But Song Gao, Managing Partner at PRC Macro Advisers in Beijing, an economic forecasting firm, disagrees, arguing that investment in the EU is small compared to exports.
“The Chinese… have other ways to penetrate the EU market, for example [through] Greece,” he says, noting Chinese support of the Greek government and projects like ports.
In a sense, they are both right. Chinese investment in the EU has so far been limited, but it is on the rise. China’s investment in 2013 was only €4.7 billion out of a total foreign direct investment into the EU of €621 billion, but in 2014 it rose to about €8 billion, or 6.5% of €119 billion total FDI, and has certainly grown further since.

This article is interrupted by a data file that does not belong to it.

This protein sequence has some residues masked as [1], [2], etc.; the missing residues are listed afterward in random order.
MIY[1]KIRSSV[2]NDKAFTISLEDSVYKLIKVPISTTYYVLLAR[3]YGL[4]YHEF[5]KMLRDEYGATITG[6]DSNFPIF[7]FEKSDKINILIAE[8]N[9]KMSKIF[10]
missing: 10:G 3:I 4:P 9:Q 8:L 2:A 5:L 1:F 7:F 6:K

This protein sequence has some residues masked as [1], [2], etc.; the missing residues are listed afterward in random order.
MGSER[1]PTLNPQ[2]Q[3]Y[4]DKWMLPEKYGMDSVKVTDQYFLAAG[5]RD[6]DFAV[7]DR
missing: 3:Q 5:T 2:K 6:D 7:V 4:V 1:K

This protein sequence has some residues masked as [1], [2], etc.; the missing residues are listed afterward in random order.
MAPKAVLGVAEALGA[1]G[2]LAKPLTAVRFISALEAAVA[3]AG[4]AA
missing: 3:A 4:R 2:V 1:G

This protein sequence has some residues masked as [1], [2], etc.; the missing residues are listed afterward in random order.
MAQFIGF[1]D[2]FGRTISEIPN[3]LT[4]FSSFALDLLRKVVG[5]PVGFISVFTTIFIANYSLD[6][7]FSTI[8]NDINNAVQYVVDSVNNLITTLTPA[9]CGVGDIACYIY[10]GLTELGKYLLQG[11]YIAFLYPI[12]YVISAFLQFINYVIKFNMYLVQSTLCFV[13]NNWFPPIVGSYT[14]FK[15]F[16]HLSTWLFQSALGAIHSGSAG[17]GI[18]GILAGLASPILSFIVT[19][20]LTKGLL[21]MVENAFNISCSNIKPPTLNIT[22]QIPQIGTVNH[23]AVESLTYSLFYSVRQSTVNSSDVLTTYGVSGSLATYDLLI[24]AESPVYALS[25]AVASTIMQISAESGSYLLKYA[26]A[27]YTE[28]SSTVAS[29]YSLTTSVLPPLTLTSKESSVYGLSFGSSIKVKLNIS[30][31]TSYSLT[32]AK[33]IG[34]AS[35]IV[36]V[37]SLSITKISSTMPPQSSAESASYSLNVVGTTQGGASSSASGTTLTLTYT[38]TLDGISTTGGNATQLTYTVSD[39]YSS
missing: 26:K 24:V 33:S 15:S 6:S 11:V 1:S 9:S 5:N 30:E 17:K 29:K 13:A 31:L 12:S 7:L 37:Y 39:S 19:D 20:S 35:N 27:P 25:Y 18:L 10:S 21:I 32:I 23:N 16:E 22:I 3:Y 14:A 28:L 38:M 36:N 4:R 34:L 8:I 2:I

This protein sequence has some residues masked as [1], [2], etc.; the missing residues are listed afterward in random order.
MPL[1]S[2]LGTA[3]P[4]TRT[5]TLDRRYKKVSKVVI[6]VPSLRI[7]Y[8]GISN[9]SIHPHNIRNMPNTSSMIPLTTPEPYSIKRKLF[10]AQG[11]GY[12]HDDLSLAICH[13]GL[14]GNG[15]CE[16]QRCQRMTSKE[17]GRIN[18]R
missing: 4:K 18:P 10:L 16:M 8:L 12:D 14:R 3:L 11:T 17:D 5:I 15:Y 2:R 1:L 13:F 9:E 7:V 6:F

Song, however, focuses on the more political dimension of the economic risk.
“China is apparently going to lose an ally within the EU Council,” says Song. “That could [threaten] China’s pursuit of free market status designation from the EU.” According to the terms of the agreement reached to allow China into the World Trade Organization in 2001, China was to be given “market economy status” at the end of 2016. However, the EU balked earlier this year, due in part to issues of alleged steel dumping related to China’s continued support of state-owned enterprises.
Other fair trade issues have further ratcheted up the tension. The €670 million Chinese acquisition of German chip manufacturing technology company Aixtron was held up in October. The breakdown in the deal was due at least in part to German security concerns, but broad issues of fairness and reciprocity likely also played a part. Chinese firms have been on an M&A spree in recent years, prompting other countries, Germany not least among them, to complain that foreign firms are restricted from acquiring similar companies in a huge range of Chinese industries.